An Illinois internet prescription malpractice suit named two physicians, one from New Jersey and one from Pennsylvania for prescribing Xanax and Ultram to an Illinois resident based solely on an online questionnaire. In May 2004 a 31 year old Illinois man received 60 2mg tablets of Xanax and 90 50mg tablets of Ultram based upon the internet application. The prescriptions were filled by internet pharmacies located in Florida. The plaintiff testified that he recalls taking one tablet of the Xanax and one tablet of the Ultram, and the next thing that he recalls is waking up in a hospital three weeks later.
A Chicago internist who testified on behalf of the plaintiff testified that the standard of care for a physician prescribing medication over the internet requires the physician to have an ongoing patient -physician relationship or to perform a physical exam on the patient prior to prescribing medication. The Federation of State Medical Boards of the United States Model Guidelines for Appropriate use of the internet in Medical Practice states that: issuing prescrptions based solely on an online questionnaire does not constitute an acceptable standard of care. Illinois and most states require that a physician issuing prescriptions to patients within Illinois must be licensed to practice medicine in the state of Illinois. Neither of the doctors were licensed in Illinois.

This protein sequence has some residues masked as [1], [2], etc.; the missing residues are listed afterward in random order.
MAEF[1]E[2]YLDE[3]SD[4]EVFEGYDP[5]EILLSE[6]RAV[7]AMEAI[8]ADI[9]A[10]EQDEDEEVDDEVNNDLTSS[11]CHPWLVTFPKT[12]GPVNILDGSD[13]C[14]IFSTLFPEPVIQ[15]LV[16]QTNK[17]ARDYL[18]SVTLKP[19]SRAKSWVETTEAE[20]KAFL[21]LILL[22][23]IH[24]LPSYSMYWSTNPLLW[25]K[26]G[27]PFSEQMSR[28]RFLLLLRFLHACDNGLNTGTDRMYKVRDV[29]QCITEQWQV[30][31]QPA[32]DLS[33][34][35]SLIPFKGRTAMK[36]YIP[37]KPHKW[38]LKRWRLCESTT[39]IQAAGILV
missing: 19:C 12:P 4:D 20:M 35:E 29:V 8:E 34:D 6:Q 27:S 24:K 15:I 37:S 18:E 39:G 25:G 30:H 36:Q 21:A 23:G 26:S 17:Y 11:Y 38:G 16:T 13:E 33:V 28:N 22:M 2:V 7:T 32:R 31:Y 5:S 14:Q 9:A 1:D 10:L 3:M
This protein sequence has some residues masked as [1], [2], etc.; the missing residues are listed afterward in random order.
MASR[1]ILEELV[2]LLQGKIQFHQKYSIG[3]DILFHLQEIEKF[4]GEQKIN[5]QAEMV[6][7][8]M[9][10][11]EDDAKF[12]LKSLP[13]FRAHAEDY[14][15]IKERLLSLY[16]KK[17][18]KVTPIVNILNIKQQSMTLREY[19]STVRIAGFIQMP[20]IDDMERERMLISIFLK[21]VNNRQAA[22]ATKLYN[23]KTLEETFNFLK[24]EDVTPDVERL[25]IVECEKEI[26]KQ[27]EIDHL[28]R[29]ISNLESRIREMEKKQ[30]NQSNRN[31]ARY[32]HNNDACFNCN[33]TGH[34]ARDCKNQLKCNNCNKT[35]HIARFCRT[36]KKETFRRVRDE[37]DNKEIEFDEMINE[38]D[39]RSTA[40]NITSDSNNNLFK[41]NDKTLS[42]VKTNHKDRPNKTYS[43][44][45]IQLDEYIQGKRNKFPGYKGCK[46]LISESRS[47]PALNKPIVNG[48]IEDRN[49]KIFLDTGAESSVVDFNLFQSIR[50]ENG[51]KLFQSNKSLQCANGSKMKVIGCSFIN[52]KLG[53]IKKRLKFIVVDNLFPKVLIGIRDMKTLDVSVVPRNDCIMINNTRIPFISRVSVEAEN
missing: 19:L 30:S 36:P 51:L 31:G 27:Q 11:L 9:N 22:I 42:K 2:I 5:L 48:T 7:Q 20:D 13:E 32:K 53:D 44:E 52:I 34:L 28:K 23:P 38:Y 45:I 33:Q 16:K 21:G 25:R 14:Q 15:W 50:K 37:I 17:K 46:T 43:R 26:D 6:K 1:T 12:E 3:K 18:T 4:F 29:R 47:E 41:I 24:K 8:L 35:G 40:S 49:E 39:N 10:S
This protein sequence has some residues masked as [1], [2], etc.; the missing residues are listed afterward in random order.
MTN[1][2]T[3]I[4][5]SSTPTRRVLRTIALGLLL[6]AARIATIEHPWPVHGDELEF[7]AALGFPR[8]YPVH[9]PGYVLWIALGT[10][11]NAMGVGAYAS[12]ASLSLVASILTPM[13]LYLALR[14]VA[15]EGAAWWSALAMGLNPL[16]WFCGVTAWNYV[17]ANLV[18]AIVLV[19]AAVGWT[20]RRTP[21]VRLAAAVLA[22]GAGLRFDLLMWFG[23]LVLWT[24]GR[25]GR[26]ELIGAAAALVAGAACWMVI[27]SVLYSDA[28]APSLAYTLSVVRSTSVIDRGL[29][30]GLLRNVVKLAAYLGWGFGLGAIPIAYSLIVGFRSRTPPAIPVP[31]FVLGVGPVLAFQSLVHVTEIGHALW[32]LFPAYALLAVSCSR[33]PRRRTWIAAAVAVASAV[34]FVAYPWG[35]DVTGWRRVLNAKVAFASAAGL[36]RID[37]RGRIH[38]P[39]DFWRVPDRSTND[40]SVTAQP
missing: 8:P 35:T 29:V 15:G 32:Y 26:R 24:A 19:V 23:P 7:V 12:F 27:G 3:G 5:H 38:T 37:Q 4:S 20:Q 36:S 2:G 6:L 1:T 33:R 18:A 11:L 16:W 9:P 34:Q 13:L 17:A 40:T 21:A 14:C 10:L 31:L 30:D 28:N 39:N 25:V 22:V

After ingesting the prescriptions plaintiff apparently blacked out and took an overdose that caused a lack of oxygen to his brain that ultimately led to a coma that lasted three weeks. Plaintiff has diffuse brain damage and coordination problems that limit his ability to walk or even drive a motor vehicle. Defendant doctors alleged that the plaintiff was contributorily negligent in overdosing. Immediately before jury selection one of the doctors offered to settle for $650,000 which was accepted. He was under investigation by the U.S. Attorney’s office and had been taking the Fifth Amendment during the discovery process. The other doctor who had prescribed the Ultram went to trial and the jury in U.S. District Court in Chicago exonerated him on the basis that the prescription of Ultram was the proper dosage, whereas the prescription of Xanax was 4 to 8 times the initial recommended dosage. There are potentially thousands of patients who are harmed annually by these internet doctors who are prescribing all different kinds of medications to patients they have never seen and whom they are not licensed to treat.
On August 2, 2006, both of the doctors that were named as defendants in the medical malpractice lawsuit filed by Attorney Edmund J. Scanlan in the U.S. District Court in Chicago were indicted by a grand jury in the United States District Court for the Eastern District of Pennsylvania for violating the Controlled Substances Act, 21 USC Sec. 841 et. seq. as well as conspiracy to distribute controlled substances. The indictment charges the doctors of issuing as many as 1,500 prescriptions per day.